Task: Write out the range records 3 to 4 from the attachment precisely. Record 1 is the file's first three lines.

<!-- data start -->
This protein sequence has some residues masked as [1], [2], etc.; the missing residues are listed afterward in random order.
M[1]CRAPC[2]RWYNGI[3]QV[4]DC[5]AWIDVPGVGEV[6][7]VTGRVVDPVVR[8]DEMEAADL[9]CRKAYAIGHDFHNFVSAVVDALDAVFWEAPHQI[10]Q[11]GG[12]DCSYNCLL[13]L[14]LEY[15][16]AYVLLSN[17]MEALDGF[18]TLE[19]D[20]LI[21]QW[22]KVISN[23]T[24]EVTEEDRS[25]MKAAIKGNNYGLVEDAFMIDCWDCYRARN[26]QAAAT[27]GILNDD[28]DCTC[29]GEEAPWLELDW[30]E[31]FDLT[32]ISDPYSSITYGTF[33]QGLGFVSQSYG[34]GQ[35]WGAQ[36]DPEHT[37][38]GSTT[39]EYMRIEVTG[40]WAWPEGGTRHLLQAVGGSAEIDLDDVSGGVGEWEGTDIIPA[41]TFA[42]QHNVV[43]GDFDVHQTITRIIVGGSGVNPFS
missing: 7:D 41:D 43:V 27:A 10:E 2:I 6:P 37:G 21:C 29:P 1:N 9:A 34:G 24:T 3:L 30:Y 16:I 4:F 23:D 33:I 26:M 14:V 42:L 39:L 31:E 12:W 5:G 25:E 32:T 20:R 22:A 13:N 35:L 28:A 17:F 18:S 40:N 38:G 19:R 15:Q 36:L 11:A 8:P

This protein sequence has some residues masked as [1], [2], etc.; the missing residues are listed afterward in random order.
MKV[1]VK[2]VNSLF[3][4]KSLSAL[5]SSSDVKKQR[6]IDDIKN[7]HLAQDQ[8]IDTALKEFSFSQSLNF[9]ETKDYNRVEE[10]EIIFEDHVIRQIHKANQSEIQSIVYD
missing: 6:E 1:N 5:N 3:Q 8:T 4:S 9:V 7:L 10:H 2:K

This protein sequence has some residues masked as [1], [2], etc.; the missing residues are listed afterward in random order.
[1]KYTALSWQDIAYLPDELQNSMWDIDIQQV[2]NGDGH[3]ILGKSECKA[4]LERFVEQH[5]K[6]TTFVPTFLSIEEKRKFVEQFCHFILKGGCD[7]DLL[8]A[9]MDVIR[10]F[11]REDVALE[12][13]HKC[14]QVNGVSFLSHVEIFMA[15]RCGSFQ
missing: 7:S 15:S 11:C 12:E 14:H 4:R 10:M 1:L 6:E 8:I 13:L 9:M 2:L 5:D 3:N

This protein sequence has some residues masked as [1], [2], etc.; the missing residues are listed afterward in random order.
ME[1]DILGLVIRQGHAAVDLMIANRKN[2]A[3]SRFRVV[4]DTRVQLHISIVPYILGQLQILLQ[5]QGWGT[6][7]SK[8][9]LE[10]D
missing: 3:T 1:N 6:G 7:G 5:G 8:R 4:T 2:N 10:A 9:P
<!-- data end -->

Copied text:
This protein sequence has some residues masked as [1], [2], etc.; the missing residues are listed afterward in random order.
[1]KYTALSWQDIAYLPDELQNSMWDIDIQQV[2]NGDGH[3]ILGKSECKA[4]LERFVEQH[5]K[6]TTFVPTFLSIEEKRKFVEQFCHFILKGGCD[7]DLL[8]A[9]MDVIR[10]F[11]REDVALE[12][13]HKC[14]QVNGVSFLSHVEIFMA[15]RCGSFQ
missing: 7:S 15:S 11:C 12:E 14:H 4:R 10:M 1:L 6:E 8:I 13:L 9:M 2:L 5:D 3:N

This protein sequence has some residues masked as [1], [2], etc.; the missing residues are listed afterward in random order.
ME[1]DILGLVIRQGHAAVDLMIANRKN[2]A[3]SRFRVV[4]DTRVQLHISIVPYILGQLQILLQ[5]QGWGT[6][7]SK[8][9]LE[10]D
missing: 3:T 1:N 6:G 7:G 5:G 8:R 4:T 2:N 10:A 9:P